Law enforcement 'very concerned' about 'lone wolf' threat against Jewish communities after Hamas attack: Mayorkas

The homeland security secretary spoke to Jewish leaders in Washington.

October 18, 2023, 3:54 PM

Law enforcement around the country remain "very concerned" about the threat of a "lone wolf" actor attempting to exploit the conflict between Israel and Hamas, Department of Homeland Security Secretary Alejandro Mayorkas told Jewish leaders.

"We remain very concerned about the lone wolf, the individual incited to violence by and ideology of hate," Mayorkas said at "Unity in Crisis: Emergency Leadership Mission for Israel" an event in Washington, D.C., put on by the Conference of Presidents of Major American Jewish Organizations.

Mayorkas urged Jewish organizations to utilize the $156 million made available by the department through grant funding in order to bolster security around synagogues in the wake of Hamas' terrorist attack on Israel.

In his remarks, the secretary said since last Saturday's attack, there has been an increase in anti-Semitic rhetoric in the United States and around the world.

Mayorkas also harkened back to his own story, speaking of his mother's "experience in fleeing the Nazis and the lasting impact of her suffering."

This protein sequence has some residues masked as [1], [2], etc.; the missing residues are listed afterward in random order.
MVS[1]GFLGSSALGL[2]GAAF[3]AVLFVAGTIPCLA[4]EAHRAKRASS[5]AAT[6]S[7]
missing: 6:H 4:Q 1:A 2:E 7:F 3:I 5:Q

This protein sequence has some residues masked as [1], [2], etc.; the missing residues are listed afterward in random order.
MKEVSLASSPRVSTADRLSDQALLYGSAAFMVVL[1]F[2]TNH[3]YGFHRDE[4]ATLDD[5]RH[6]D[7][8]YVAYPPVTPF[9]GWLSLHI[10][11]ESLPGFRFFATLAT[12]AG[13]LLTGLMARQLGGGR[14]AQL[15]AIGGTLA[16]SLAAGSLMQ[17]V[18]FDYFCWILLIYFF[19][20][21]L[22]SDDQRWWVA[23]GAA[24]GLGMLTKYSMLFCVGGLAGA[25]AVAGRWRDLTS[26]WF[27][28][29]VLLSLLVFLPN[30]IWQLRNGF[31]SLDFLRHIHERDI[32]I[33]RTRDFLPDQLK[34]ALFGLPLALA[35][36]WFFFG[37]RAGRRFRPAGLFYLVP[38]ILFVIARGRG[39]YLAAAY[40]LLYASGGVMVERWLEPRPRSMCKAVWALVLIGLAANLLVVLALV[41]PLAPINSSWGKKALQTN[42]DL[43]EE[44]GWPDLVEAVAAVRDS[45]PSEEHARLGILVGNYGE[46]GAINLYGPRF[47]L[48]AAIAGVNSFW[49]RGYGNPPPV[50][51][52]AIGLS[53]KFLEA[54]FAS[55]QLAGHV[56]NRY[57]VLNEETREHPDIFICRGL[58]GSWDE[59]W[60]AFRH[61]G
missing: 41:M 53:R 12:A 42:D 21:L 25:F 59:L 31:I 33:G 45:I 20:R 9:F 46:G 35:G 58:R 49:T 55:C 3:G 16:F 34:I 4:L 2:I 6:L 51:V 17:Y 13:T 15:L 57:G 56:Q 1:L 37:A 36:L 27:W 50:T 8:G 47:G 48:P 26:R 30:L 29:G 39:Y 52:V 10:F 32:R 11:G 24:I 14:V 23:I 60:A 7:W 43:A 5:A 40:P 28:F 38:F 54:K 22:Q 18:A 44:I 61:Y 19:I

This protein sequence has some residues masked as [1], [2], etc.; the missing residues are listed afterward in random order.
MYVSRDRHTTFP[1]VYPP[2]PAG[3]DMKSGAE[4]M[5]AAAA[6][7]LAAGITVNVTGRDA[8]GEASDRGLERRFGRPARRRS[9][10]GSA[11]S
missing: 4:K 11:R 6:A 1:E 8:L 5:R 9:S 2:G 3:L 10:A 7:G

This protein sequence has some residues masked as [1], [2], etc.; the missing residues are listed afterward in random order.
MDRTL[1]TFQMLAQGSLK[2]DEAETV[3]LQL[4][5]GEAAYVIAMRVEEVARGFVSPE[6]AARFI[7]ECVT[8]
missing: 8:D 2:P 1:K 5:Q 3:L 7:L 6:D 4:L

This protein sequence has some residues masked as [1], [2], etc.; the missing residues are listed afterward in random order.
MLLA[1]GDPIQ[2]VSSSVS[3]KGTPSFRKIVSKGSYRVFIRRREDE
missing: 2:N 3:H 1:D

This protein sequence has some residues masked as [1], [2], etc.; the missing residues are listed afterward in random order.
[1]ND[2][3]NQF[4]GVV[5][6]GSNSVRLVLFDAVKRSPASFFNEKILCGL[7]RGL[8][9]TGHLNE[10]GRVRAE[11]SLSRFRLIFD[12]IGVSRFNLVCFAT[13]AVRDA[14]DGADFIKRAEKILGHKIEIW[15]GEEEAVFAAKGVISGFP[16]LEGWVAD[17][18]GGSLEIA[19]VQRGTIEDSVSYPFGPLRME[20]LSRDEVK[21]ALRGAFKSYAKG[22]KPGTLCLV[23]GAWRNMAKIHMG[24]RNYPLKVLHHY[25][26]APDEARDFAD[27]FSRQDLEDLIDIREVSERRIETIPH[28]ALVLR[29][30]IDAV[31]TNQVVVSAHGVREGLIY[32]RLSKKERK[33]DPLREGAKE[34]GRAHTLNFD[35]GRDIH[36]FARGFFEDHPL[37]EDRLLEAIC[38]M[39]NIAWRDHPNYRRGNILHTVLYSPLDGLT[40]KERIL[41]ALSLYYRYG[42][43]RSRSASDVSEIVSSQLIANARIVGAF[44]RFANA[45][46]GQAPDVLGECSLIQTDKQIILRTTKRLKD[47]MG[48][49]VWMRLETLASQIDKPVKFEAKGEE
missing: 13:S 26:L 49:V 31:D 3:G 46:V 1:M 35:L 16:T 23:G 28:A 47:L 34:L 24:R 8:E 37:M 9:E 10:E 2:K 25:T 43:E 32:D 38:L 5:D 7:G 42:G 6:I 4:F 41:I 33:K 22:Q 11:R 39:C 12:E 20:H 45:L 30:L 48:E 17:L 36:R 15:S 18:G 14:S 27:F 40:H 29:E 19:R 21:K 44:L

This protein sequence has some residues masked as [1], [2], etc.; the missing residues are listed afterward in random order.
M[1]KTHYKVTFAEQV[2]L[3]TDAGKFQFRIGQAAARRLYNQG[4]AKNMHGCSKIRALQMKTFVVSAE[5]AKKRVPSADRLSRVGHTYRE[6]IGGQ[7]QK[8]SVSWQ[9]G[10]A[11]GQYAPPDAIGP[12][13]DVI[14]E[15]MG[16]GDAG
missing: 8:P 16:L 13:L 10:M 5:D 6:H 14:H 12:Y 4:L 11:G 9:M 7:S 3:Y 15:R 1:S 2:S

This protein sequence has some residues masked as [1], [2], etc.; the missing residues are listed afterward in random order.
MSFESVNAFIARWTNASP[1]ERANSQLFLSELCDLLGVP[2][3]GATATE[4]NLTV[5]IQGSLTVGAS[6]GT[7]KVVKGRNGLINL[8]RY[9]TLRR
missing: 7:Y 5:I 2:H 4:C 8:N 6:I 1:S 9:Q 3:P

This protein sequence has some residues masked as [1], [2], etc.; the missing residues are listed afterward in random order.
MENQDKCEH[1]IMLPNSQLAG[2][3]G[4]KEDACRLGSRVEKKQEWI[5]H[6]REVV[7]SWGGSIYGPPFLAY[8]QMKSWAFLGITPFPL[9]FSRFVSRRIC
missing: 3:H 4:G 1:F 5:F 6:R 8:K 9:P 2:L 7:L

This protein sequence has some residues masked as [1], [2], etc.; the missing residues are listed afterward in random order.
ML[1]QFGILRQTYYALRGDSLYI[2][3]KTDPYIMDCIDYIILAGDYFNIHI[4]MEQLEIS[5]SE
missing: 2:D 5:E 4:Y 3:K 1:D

"And just as the experiences of our parents, our grandparents, ancestors, have had lasting impacts on successive generations, so too will the savagery inflicted on Israel and its people reverberate for decades to come and impact future generations," he added.

Mayorkas' warnings about antisemitic threats echoed remarks made by FBI Director Christopher Wray over the weekend, saying that he could not rule out the possibility that Hamas, Hezbollah or other foreign terrorist organizations could call on supporters to conduct attacks in the U.S.

"The threat is very much ongoing and in fact, the threat picture continues to evolve," Wray said. "Here in the U.S., we cannot and do not discount the possibility that Hamas or other foreign terrorist organizations could exploit the conflict to call on their supporters to conduct attacks on our own soil."

Antisemitic crimes rose 25% from 2021 to 2022, with 1,124 crimes recorded -- accounting for more than half of all reported religious-based hate crimes, according to FBI statistics released on Monday.